The Moldy Truth About Bath Toys


I’ve heard warnings about bath toys being vectors for mold.  There have been stories from friends, social media posts, and plenty of viral articles circulating.  I figured, sure, tub toys can get grubby, but not in my house.

Each month I soak our kid’s bathtub, and the toys, in a bleach solution.  It’s part of my cleaning routine.   I also collect the toys after my kid’s bath, dump or squeeze out standing water, and let them drip dry in a KidCo bath toy organizer.  Given this, and that I’ve never seen visible mold on the surface of anything, I figured we were good.  Until recently.

Over the weekend I noticed little black flecks squirting out of a favorite tub toy.  With the help of a pair of scissors, I soon isolated the source.

Squirt toys. Pretty innocent looking, right?
Squirt toys. Pretty innocent looking, right?
Eww. Mold.

Yep. Mildew and mold. Full of it.  Completely disgusting.  So I collected up all the other tub toys that had holes or entries for water to get in and stagnate.  Not surprisingly, I found more of the same.

Full of mold, ugh!
Full of mold, ugh!

I share the embarrassment of this moldy dilemma because I’m convinced that , despite diligence and meticulous cleaning strategies, mold happens to the best of us.  Heck, I’d put money on finding a slimy layer of the stuff on any squirty bath toy, in any home in America, that’s been out of the package for more than a month or two.

Thankfully, moldy toys aren’t necessarily dangerous.  Any baby with a robust immune system can chew on a dirty squirt toy without getting sick.  Because the mold is inside the toy, and its only way out is through a tiny hole, exposure is minimal at best  It’s more the gross factor.  Once you know it’s there, you can’t un-know it.

That being said, if your child has a mold allergy or sensitivity, there is a chance moldy tub toys could cause an allergic reaction.  Though I suspect incidence of this is rare.

I ended up tossing all the moldy toys and plan to avoid buying tub toys that can trap water in the future.  I didn’t tackle trying to clean or salvage anything – it felt impossible to to eradicate such extensive mold in objects that can’t be properly opened up and scrubbed.  However, if in sorting through your own kid’s toys you find a particular favorite you’d rather clean than toss, especially if it’s something that can be taken apart, consider the following mold-busting solutions.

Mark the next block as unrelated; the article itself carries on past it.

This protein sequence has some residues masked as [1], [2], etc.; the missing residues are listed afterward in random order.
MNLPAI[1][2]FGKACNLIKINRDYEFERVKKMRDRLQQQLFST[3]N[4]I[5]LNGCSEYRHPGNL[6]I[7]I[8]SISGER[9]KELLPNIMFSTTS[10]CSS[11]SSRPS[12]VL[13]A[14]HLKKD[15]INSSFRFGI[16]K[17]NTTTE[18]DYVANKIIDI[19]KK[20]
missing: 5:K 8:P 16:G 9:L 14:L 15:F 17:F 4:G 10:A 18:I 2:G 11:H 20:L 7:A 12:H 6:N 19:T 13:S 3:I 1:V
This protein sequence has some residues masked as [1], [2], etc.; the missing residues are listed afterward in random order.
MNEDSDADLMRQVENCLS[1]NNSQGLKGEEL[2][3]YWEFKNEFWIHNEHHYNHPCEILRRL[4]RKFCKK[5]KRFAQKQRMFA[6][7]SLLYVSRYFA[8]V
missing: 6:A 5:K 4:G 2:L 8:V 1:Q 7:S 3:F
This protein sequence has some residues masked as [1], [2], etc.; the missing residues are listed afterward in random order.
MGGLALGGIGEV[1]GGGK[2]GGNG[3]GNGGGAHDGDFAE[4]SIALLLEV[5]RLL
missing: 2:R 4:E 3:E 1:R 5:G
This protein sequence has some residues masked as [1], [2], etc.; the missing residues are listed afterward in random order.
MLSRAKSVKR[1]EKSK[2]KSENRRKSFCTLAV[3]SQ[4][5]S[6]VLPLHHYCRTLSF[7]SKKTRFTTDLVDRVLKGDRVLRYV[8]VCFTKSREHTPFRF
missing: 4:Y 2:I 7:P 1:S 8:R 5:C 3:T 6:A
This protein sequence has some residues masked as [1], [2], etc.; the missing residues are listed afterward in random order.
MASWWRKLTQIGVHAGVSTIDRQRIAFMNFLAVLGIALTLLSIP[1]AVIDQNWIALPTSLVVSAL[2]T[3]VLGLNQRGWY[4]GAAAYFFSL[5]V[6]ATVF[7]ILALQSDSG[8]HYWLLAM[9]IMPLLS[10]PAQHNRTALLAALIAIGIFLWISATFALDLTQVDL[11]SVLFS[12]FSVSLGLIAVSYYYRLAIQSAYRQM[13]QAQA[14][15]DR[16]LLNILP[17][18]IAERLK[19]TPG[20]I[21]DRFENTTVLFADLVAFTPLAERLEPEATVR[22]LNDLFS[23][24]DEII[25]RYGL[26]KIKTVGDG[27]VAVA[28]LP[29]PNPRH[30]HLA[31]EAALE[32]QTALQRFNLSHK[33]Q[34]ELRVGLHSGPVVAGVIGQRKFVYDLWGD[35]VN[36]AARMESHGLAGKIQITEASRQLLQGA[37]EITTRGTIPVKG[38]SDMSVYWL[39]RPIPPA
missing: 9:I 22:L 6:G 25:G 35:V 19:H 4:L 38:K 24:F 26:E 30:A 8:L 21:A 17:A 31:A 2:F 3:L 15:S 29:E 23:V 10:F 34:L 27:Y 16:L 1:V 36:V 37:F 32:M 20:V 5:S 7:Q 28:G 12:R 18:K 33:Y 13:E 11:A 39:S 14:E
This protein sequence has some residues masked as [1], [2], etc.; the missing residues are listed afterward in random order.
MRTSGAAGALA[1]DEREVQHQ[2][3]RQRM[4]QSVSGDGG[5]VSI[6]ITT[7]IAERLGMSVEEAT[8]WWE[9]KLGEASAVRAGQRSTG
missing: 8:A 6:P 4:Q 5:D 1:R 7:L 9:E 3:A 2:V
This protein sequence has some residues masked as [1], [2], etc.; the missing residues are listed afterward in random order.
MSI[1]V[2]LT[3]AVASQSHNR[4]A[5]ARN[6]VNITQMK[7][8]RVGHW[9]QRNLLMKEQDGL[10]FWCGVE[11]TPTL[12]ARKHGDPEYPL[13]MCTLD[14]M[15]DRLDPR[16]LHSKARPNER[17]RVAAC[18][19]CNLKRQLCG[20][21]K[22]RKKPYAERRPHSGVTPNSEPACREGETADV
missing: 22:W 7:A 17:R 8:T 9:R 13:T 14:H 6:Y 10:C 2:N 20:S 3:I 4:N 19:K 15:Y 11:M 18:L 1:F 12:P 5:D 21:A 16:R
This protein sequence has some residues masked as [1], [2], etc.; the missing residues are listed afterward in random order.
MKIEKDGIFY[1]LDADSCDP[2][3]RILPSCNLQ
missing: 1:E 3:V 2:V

Bleach – The CDC’s trusted method

  • Mix 1 cup (240 mL) of regular unscented 5%—6% household bleach in 1 gallon of water. Wash surfaces with the bleach mixture.
  • If surfaces are rough, scrub them with a stiff brush.
  • Rinse surfaces thoroughly with clean water.
  • Allow to air dry.

Vinegar – A more natural approach

  • Mix 1/2 cup white vinegar with 1 gallon of water.
  • Soak toys in this solution for at least an hour.
  • If surfaces are rough, scrub them with a stiff brush.
  • Rinse surfaces with clean water.
  • Allow to air dry.


  • Ensure the toy to be cleaned is made of a material that is dishwasher safe, this can be tricky with plastic toys.
  • Deconstruct the toy as fully as it can be taken apart.
  • Place in the dishwater and run a sanitizing cycle.

There’s also boiling and steam sterilizing, but most plastic toys are not intended to hold up under such high temps and may degrade.  A good rule of thumb is that if it’s dishwasher safe it can also be boiled or steamed.

Next up, checking out the condition of my toddler’s teethers… anyone else read the warnings about what’s been found growing inside Sophie the Giraffe?  Again, no reason to panic, but gosh, it’s gross!


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About sarahkiser

Pediatric nurse practitioner, writer, mother of two.

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